Digging through the mailbag, I found this little gem: I'm not surprised broker dealer audits […]
PCAOB Auditor Wrecking Ball Tour 2012 rolls on with the an interim report on the […]
SEC commissioners will vote today on proposed changes to broker-dealer auditing and reporting rules at a meeting in Washington. As with the 2009 rules, which tightened oversight of advisers’ custody of client assets after Bernard Madoff Ponzi scheme was exposed, the new changes increase oversight of the minority of about 300 broker-dealers who hold customers’ cash.
The proposals — which would be opened for a 60-day comment period — would require that a broker-dealer’s internal controls be checked by a registered public accounting firm and would let regulators examine the broker-dealer’s audits. Broker-dealers would have to file quarterly reports describing whether they have access to client money and how any access is controlled. [Bloomberg]
Yesterday, Caleb shared the details on a tentative new plan hatched by Dodd-Frank that would require nonpublic brokers and dealers to open their doors to that special brand of attention known as PCAOB inspections. We also learned that if the PCAOB gets their way, those special little broker-dealers will be asked to pony up the cash for the privilege of getting PCAOB patdowns.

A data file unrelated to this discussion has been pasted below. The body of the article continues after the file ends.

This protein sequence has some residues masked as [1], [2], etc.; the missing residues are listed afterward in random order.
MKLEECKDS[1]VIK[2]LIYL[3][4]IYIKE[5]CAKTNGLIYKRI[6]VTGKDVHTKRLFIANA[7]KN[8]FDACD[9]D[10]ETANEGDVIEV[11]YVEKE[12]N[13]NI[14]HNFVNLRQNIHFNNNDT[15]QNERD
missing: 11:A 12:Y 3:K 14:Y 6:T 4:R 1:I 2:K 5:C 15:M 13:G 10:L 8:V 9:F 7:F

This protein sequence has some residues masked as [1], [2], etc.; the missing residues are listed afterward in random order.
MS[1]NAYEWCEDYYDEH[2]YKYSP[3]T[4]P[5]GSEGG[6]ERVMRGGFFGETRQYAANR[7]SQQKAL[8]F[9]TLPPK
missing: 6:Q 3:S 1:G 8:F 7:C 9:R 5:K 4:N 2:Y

The Public Company Accounting Oversight Board may require the biggest U.S. broker-dealers to pay more than $1 million a year to fund auditor inspections required under the Dodd-Frank Act.
PCAOB board members voted unanimously Tuesday to seek comment on the proposal, which would create a mechanism for raising the $15 million needed to perform reviews dictated by the financial- regulation overhaul enacted in July.
Unlike audit firms, of which 97% of the littler ones get constantly pestered by the PCAOB while the big boys get their boxes checked and can hit the ranges by noon for cocktail hour on the putting green, the new funding requirement would only affect 14 percent of broker-dealers large enough to meet the PCAOB’s tentative net-capital requirements.
These fees would account for seven percent of the PCAOB’s total funding, guesstimated terminally-acting PCAOB chair Dan Goelzer.
PCAOB board member Bill Gradison is sure that the PCAOB is serious about identifying issues and doing its job protecting the public or whatever the hell it is they are there to do. That means no working things out as they go, I suppose. He swears the interim inspection program is not “just a learning experience for the PCAOB” and “could have consequences for the firms involved.” That’s if anyone finds anything fishy, I am guessing.